Within a multi-asset class balanced portfolio, there are different ways to manage the asset allocation. Some managers prefer to follow a ‘top-down’ strategy, others a ‘bottom-up’ approach. It is also possible for a manager to implement a combination of a ‘top-down’ and ‘bottom-up’ approach.
‘Top down’ begins with an assessment of the economic environment
Investors tend to be more familiar with a ‘top-down’ process. This process typically begins with an assessment of the overall economic (macro) environment. Variables such as inflation, interest rates and economic growth are forecast and then, based on this information, a decision is taken as to which asset classes to invest in – and in what proportions. As a result, one team (or individual) is responsible for the asset allocation and another team (or individual) for selecting securities within the asset class. The team selecting the securities can only do so to the extent of their allocation, as determined by the asset allocation team. As a result, there may be dissociation between stock selection and asset allocation.
‘Bottom up’ focuses on the attractiveness of assets
A bottom-up asset allocation process, on the other hand, focuses on building a portfolio of assets based on the attractiveness of those assets. The asset allocation is the result of the individual securities that the manager finds attractive from a bottom-up perspective. This process links the asset allocation process to the stock selection process and the portfolios have a higher weighting to those securities that the manager finds attractive and less to those they don’t. This is different to the ‘top-down’ approach where the asset allocation is determined by a ‘top-down’ view rather than a view of the attractiveness of the individual securities.
It is important to note that because a ‘bottom-up’ process is driven by the attractiveness of individual securities, it is possible that there may be times when for example, despite the stock market being expensive on the whole, a manager may still have a high weighting in equities if he or she can identify sufficient shares that are still cheap relative to the other securities.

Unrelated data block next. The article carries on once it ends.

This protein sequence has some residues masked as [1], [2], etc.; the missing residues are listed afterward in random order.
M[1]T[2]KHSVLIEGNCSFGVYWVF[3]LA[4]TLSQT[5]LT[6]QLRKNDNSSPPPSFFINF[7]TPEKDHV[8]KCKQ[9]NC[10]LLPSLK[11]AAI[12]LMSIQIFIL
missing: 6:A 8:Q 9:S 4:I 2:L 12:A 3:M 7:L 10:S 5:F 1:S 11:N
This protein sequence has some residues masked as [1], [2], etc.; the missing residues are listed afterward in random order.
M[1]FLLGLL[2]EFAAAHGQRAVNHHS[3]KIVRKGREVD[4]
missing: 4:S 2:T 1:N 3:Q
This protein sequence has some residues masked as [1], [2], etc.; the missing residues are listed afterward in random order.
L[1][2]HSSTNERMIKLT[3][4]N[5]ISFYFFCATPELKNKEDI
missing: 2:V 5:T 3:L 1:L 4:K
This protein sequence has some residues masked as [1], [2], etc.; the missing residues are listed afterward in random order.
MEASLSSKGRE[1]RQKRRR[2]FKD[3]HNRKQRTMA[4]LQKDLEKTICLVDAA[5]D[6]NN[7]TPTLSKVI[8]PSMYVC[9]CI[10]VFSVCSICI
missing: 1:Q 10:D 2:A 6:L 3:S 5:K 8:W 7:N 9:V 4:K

From an equity perspective, to the extent that the manager can find attractively priced equities relative to other securities, their portfolio will have a higher exposure to equities. When equities are expensive relative to other securities, the manager will ‘retreat’ to those securities that he or she believes are more attractive than equities. The manager’s overall equity weighting would thus be the result of the number of shares that he or she finds attractive in the market at a point in time rather than a macro view on equity markets.
Bottom-up stock selection also influences the manager’s relative sector weightings
If the manager is able to find a number of attractively valued stocks in a particular sector, he or she will naturally have an overweight position in that sector. This won’t be a result of an active decision to have an overweight position relative to a particular benchmark; rather, it will be the result of the bottom-up stock selection process finding attractive investment opportunities in that sector relative to others.
This bottom-up approach allows a manager the freedom to pay little attention to benchmarks and starting from a clean sheet, to pursue investment opportunities in which he or she has the highest conviction. This process works well for multi-asset class portfolios as the manager is able to invest in those individual securities that he or she believes are the most attractively priced. Where a manager is given a specialist mandate, their ability to select the most attractive assets across all asset classes is removed. In an equity-only mandate for instance, the manager is forced to hold the equities he or she finds most attractive on a relative basis, even if he or she believes equities do not offer fundamental value or are expensive relative to other asset classes such as bonds or cash.